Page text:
What's the meaning of `self(param)` in traits default impl

Hi, noticed in tower::filter, the code for AsyncPredicate looks like:

impl<F, T, U, R, E> AsyncPredicate<T> for F
    F: FnMut(T) -> U,
    U: Future<Output = Result<R, E>>,
    E: Into<BoxError>,
    type Future = futures_util::future::ErrInto<U, BoxError>;
    type Request = R;

    fn check(&mut self, request: T) -> Self::Future {
        use futures_util::TryFutureExt;

at the last line there's a self(request) call ... what does `self(request) do? and how would one use it? It looks like self is used as a function.

i don't seem to find much documentation about this.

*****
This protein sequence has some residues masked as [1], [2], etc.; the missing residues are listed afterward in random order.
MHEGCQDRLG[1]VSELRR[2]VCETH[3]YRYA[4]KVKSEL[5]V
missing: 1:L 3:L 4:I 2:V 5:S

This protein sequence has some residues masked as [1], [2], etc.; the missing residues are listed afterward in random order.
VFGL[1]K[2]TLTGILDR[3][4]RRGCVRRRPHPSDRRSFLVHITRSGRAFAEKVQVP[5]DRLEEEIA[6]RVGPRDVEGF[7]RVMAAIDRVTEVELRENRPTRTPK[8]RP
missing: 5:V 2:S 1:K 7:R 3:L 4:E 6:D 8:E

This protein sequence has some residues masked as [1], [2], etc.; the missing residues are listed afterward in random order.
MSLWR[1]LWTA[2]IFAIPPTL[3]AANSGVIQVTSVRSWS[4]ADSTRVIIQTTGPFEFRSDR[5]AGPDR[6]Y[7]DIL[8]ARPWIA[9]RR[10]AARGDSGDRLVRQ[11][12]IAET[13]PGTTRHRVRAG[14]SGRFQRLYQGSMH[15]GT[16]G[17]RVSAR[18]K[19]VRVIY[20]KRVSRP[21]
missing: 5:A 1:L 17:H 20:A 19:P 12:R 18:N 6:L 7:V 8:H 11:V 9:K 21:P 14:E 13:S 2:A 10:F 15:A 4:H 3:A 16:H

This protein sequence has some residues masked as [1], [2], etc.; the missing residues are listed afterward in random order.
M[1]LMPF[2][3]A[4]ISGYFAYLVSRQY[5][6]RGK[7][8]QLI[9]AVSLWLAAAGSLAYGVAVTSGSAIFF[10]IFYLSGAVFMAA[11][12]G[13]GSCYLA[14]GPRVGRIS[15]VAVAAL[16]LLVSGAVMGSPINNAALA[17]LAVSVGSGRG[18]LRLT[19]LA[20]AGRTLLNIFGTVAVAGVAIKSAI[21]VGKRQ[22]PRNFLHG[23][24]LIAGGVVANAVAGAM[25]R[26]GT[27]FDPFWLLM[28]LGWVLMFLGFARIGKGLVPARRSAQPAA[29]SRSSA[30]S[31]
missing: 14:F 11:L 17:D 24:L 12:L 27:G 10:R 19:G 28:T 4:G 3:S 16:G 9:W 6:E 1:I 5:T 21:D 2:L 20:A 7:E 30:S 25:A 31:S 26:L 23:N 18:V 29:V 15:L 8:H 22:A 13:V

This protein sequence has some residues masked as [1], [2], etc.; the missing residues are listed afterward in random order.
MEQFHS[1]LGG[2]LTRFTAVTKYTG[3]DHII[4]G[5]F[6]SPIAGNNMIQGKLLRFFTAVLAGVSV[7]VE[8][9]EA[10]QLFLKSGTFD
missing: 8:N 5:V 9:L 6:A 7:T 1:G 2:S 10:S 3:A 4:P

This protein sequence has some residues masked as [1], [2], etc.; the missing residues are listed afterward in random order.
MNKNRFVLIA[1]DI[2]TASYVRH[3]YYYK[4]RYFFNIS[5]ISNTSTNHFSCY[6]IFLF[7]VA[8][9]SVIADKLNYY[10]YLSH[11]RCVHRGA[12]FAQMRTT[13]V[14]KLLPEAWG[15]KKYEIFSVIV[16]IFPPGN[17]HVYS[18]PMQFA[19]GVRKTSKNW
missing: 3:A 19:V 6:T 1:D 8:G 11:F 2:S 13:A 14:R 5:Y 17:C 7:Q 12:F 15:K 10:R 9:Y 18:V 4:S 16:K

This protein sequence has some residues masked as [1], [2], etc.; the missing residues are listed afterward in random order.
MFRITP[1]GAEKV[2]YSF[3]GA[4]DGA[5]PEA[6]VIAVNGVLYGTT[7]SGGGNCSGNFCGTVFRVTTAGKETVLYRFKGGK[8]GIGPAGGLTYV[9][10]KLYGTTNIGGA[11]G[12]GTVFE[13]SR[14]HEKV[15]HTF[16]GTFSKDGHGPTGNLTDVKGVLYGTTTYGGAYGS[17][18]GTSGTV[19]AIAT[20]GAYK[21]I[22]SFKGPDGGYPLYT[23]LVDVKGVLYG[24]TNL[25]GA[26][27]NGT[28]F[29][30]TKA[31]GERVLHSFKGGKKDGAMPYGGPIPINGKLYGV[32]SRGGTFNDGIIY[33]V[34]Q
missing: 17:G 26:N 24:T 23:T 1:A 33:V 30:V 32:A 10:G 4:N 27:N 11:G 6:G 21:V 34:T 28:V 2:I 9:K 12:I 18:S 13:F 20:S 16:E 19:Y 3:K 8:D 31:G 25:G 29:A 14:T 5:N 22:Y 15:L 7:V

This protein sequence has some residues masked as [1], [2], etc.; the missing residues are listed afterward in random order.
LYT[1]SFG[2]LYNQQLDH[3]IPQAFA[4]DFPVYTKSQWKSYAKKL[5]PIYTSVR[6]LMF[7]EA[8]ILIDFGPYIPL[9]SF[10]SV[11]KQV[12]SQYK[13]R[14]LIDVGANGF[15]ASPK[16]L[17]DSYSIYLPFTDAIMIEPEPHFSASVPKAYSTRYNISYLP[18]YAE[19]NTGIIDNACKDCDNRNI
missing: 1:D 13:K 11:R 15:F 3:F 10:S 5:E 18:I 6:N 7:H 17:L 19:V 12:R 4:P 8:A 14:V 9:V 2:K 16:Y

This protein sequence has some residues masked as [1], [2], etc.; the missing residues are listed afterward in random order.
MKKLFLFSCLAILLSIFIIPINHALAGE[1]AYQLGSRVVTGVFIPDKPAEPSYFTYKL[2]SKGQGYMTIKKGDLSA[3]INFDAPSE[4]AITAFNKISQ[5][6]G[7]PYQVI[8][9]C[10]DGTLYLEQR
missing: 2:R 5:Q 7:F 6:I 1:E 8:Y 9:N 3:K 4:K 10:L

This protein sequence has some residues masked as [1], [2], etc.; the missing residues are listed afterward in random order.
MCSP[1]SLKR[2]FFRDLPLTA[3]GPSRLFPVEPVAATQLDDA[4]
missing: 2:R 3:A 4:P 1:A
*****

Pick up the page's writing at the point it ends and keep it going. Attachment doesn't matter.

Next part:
Self is F. Per the where clauses, F implements FnMut(T) -> U, thereby making it callable in the implementation, and that's what you're seeing there.


Hi, thanks for the clarification ... makes sense now

It is.

There's no need to document it separately. Rust is a uniform language: it doesn't matter much where an expression comes from as long as it has the right type. Calling a callable self() isn't any more special or surprsing than calling a callable foo() or a callable array_of_functions[index]().

i don't remember seeing such usage in Java or C++ where you can use the 'self'/'this' keyword as a function - hence my confusion?

Well, neither Java nor C++ is nearly as consistent as Rust. I'd argue that not being able to use this or self just like any other variable is the surprising behavior. Anyway, I don't know about Java but in C++, it's certainly possible to call this if it is callable.

Ok, may have forgotten my C++ and/or Java.

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